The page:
Chapter 4: Our Ancestors: The Hunter-Gatherers

Let’s visit our most ancient ancestors. Life was difficult for them, but they persevered and had children who

also survived and even thrived. Those children had children who had children, and so on, until our parents came along and had us.

 Paleontologists and archeologists find evidence that the earliest people often lived along oceans and waterways. Water provided access to travel and trade plus an abundant source of foods. Large mounds of shells and bones demonstrated that shellfish, fish, and bird life provided ample calories. Hooks, snares, and even cultivating ponds aided them in obtaining good sources of protein.

 As tribes began moving inland and exploring other continents, they continued to eat freshwater fish and birds, but they also added mammals and reptiles to their diet. As they traveled further inland, they also added berries, fruits, grasses, and vegetables to their diets. The problem with these new foods is that they were only available for short periods of time. Animals, on the other hand, were still around in the winter.

 Small tribes of humans traversed the countryside, following game trails. Their instruments were crude, and not very efficient. The bow and arrow would not be invented for a millennia, so they were stuck with spears and stones strapped onto crooked sticks. The best way to kill the large beasts was to drive them through narrow valleys where the men could descend upon them with their spears and clubs. After the battle was over, and the wounded beast lay bleeding out, the men quickly dressed the animal. Their knives were crudely sharpened rocks. But with so many men working quickly, the job was done before the meat was ruined.

 And then came the struggle to get the carcass back to camp. The packs they carried from the hunt were filled with bleeding and oozing meat as the trek began. And it was a dangerous trek because other animals wanted the meat the men had so heroically claimed. A bear, for instance, or even another tribe, would find it easier to steal the newly slaughtered meat than to hunt some of their own. 

 During the hunt, the women had been waiting anxiously for the men. They didn’t know when the men would be back, and they had to worry about keeping the children fed and occupied. The women gathered their children and went in search of food that was easily obtained. Maybe berries, maybe small animals, or they’d make due with whatever food they had stored, like dried meat, or maybe some ground and dried tree nuts.

They were concerned that their meager supply of food might not last until the hunters returned.  The survival of the tribe was dependent on the nursing mothers having enough food to be able to produce adequate milk for the babies who would form the next generation for the tribe.  This meant that their bodies had to have a way of storing energy as fat for the potentially long periods of time when food was scarce.  And the more stress they faced, the more fat they needed to store in their bodies.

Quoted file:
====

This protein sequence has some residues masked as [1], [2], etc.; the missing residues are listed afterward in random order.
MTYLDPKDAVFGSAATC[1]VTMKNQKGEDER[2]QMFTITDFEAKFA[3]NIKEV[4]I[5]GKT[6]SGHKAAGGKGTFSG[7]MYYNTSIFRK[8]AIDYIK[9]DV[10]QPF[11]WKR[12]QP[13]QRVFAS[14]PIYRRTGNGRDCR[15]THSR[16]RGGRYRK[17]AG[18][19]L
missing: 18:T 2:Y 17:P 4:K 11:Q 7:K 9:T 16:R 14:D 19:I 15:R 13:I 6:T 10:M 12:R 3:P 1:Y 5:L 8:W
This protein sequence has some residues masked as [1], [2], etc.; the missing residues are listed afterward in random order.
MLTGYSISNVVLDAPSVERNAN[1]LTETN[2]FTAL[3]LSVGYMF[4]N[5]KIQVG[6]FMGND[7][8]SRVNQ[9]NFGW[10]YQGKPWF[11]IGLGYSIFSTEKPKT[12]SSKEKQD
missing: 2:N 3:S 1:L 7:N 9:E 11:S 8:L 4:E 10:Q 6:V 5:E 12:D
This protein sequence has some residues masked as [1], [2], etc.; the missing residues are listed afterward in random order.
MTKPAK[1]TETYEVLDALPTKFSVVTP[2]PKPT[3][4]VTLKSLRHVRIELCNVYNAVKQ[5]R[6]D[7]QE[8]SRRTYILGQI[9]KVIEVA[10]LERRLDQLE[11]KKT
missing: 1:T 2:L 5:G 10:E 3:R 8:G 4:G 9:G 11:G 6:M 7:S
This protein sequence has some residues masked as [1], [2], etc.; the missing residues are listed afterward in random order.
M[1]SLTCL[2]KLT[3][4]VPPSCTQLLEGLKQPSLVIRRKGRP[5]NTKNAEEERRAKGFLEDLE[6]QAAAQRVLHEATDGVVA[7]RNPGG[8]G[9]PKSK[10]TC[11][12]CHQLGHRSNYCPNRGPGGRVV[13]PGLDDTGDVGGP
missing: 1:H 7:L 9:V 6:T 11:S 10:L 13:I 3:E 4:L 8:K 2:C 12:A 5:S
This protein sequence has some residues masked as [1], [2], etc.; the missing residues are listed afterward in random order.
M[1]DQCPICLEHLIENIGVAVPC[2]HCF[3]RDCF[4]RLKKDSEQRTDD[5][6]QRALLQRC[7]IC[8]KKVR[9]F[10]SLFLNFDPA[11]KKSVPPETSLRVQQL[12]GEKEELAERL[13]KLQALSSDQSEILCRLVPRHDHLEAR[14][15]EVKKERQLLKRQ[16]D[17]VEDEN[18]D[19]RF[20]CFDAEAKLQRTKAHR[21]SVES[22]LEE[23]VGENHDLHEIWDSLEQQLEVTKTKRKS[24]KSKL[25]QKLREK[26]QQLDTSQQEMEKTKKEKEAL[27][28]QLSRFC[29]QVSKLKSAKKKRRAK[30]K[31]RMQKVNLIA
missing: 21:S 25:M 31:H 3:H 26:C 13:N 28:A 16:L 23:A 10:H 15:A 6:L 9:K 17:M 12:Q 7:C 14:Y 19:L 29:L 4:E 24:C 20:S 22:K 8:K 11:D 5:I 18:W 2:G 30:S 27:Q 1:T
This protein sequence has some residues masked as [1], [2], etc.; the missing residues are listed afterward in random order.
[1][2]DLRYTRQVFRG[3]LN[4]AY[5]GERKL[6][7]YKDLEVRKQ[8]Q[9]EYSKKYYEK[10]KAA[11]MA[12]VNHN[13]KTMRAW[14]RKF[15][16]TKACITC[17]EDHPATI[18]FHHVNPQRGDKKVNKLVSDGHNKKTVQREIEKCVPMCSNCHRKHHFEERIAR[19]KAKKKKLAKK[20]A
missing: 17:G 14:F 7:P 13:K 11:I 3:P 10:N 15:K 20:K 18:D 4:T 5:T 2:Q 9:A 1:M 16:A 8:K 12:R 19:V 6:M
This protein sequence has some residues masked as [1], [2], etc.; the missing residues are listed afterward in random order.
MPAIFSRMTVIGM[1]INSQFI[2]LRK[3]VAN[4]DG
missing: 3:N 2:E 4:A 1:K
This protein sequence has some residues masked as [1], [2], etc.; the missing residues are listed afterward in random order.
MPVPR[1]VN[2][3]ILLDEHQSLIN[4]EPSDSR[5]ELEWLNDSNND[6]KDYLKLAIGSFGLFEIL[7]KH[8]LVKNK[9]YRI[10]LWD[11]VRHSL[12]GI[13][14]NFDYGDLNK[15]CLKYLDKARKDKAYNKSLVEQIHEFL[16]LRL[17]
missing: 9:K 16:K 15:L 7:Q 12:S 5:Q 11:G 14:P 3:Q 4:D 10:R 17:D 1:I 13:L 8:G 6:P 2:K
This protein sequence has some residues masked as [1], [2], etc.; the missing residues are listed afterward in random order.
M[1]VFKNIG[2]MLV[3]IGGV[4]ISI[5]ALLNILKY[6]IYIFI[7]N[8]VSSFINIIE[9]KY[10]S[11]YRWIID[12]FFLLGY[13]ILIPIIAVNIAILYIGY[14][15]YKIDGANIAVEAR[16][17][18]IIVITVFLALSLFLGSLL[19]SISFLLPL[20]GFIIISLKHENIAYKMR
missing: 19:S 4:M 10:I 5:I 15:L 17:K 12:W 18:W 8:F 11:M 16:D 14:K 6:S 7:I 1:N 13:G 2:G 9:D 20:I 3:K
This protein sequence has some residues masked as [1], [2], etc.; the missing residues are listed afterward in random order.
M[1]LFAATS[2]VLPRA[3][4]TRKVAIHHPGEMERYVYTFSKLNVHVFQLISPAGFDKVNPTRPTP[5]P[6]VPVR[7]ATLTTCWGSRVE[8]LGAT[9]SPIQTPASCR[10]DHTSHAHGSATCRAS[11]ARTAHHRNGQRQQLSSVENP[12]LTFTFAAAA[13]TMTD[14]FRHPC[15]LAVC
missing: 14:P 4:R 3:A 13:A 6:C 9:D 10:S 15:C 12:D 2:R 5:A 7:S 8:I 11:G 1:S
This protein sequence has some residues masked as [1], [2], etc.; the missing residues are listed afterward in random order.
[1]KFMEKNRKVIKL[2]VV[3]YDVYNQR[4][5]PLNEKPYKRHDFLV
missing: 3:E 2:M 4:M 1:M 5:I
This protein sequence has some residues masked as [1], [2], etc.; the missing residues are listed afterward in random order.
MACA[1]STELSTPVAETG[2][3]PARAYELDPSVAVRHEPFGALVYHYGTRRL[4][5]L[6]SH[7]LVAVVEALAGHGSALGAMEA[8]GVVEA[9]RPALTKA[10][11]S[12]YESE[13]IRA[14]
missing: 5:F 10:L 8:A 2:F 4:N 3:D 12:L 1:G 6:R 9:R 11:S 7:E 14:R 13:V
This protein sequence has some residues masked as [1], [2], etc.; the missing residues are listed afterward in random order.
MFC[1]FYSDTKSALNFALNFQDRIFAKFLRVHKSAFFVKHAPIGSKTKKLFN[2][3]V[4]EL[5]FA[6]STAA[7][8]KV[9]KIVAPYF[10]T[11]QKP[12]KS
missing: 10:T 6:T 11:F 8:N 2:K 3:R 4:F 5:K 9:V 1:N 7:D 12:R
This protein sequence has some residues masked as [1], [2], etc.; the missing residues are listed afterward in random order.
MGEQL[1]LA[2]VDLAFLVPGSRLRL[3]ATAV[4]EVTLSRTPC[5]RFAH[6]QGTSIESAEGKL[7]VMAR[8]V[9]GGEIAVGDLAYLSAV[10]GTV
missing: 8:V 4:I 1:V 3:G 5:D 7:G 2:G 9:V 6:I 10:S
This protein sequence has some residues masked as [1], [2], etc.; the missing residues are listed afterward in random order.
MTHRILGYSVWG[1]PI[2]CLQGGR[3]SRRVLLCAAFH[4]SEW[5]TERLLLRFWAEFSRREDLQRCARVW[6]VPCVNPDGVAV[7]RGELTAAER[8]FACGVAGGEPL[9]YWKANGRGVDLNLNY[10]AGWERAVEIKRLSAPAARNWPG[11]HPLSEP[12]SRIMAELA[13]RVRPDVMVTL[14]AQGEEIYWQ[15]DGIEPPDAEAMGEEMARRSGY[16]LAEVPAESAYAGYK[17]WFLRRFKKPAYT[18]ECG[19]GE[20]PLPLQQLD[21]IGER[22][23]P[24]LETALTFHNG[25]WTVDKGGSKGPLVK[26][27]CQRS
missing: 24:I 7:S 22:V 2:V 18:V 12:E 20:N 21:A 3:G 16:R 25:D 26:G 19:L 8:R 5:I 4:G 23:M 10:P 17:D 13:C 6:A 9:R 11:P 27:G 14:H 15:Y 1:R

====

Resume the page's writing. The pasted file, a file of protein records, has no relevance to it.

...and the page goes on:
Finally, assuming that the men made it back to camp without incident, they would then hand over the preparation duties to the women who quickly began dressing and cooking the meat. The men, for their part, would lounge, waiting while wonderful aromas filled the settlement. Their bodies knew they were about to have an amazing feast.

When the food was ready, the entire tribe set to work eating as much as their stomachs could hold. Without refrigerators, our hunter ancestors had literally only days to consume the food that the hunt had provided.  You ate everything.  Perhaps this is where the saying came from, “clean your plate” or perhaps it was a thin flat rock dish.

The environment posed other risks in addition to not having enough food.  The men faced danger from the hunt and from being hunted. Injuries were common, and these injuries often led to death. Life could be short. So their genes had to pass quickly to the next generation if their DNA was to survive. Those who stored fat better, and used it more efficiently, would survive longer and have more children than their less efficient neighbors. The women also risked being lost in their forays to find food. Their young children could not survive on their own. The very young depended on their mothers’ milk. This meant that those mothers who stored fat the best, and who processed calories efficiently, were better able to feed their family, raise healthier children, and ultimately be able to have more children. In other words, their ability to pass along their DNA was predicated on how well they stored fat.

How does all this relate to you?  When you’re struggling to lose those last 15 or 50 pounds, think of your hunter-gatherer ancestors and thank them for surviving long enough to pass their genes along to you. You might not appreciate their gift of genetics right now, but it was what kept the human species on the planet. Now it will be our job to understand how to take these “survival genes” and accommodate them in our modern environment of relative safety and plentiful food.